What are the principles in high-density Wi-Fi design?

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  • Updated 5 years ago
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Read this whitepaper on High-Density Wi-Fi Design Principles
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FAQ poster, Official Rep

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Posted 6 years ago

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Andrew von Nagy

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Also, be sure to check out the larger Aerohive High-Density Wi-Fi Design and Configuration Guide.
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Alex Stephens

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interesting, thanks
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Joeri De Winter

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Hey Guys,
Regarding co-channel interference in high density areas, the white paper states that cell overlap between two cells on the same channel can be between -67dBm and -85dBm?
I was of the impression that -85dBm was the threshold per cell for co-channel interference and everything above this threshold would not affect CCA.

has anyone tested this?

Greets
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Andrew von Nagy

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Hi Joeri,
Great question! There is not a hard rule on this because if a Wi-Fi station can decode the frame preamble from another Wi-Fi station it MUST defer and mark the medium as busy. This is dependent on the receiving station's Wi-Fi chipset / antenna and its receive sensitivity. Remember that the PHY preamble and header are always encoded at a low data rate defined in the standard so that stations can always detect incoming frames. This is 1 Mbps (11b long preamble), 2 Mbps (11b short preamble), and 6 Mbps (11a/g OFDM and 11n with either Legacy preamble or HT-Mixed preamble). So even if you modify data rates and eliminate lower data rates, other Wi-Fi stations that are at a weaker signals (for instance < -67dBm in this example) can still hear the transmitter and recognize that a frame is being transmitted, its duration, and they should hold the medium as busy for that duration (even if they can't decode the frame contents at the higher data rate). This is part of the NAV (network allocation vector) virtual carrier-sense function.

For anything the receiver cannot decode is treated as raw energy and the IEEE standard has documented minimum threshold levels to mark the medium as busy in such instances. This is called the Energy Detection (ED) threshold.

You can read more on this at the following article:
Understanding Wi-Fi Carrier Sense

Long story short, there is no "correct" answer or specific dBm value that can be referenced. But -85dBm is a general guideline based on typical client receive sensitivity in the marketplace.

Cheers,
Andrew von Nagy
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Keith R. Parsons

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I've previously posts a White Paper on 'Channel Overlap' that might help in this discussion.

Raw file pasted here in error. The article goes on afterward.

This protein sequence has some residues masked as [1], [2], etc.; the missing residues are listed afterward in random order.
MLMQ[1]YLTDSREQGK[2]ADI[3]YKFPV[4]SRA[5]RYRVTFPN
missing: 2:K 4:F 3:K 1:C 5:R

http://wirelesslanprofessionals.com/w...

Keith
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Joeri De Winter

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Hi Andrew,

Thx for the reply and posted links. This is interesting stuff :-)
While I am chewing on the info I still struggle with the (overlapping) channels cell overlap of between -67dBm and -85dBm as stated in the white paper.
The radius between -67dBm and -85dBm will be much larger than on the drawing (page 14) especially indoor, even with directional antennas and on -1dBm TX power it will cover a quite big area.

I’m aware of the fact, when doing a site survey for let's say VoWLAN, co-channel interference is unavoidable in the 2.4GHz band. When doing a site survey for High Density especially in relative small areas you really want to avoid it (I guess) in the HD areas.

The 5GHz is no problem, so the focus is on the 2.4GHz band and the challenge will be how do I get that 4th layer (overlapping channel) in the defined High Density area.

You probably will need to strategically positioning the 2 access points/radios (corners, corridors, neighboring offices, antennas,..) with overlapping channels in a way the -85dBm (large cell) meets the -65dBm (smaller cell) of the other access point, that’s a hell of a challenge, even so the contention range area will be big and a lot of clients will not be operating in the highest data rate cell.

So my question is, knowing the modus operandus of CCA, what would be the best HD design (RF wise) between overlapping channels, if the High-density area is an auditorium of 400 seats?
Let's assume that the receiver sensitivity is -85dBm for all clients, and all surrounding access points in the non HD area are tuned for minimum bleed in.

Option 1: 4 enabled 2.4GHz radios, were 2 of them are centrally located (non overlapping channels) and 2 radios strategically located with the cell overlap between -67dBm and -85dBm in the HD area.

Option 2: just 3 enabled 2.4GHz radios located centrally with 3 non overlapping channels.

It would be a trade off between a 4 layer (RF) blanket with a big contention range area on the overlapping channel but with more # connection capacity and a 3 layer (RF) blanket with no contention range area but with less # connection capacity

Another question would be for option 1, what would be the impact of the co-channel interference coming from the radios of the WLAN clients that are operating in the below -85dBm (noise floor range) and are connected on the overlapping channel?

Joeri De Winter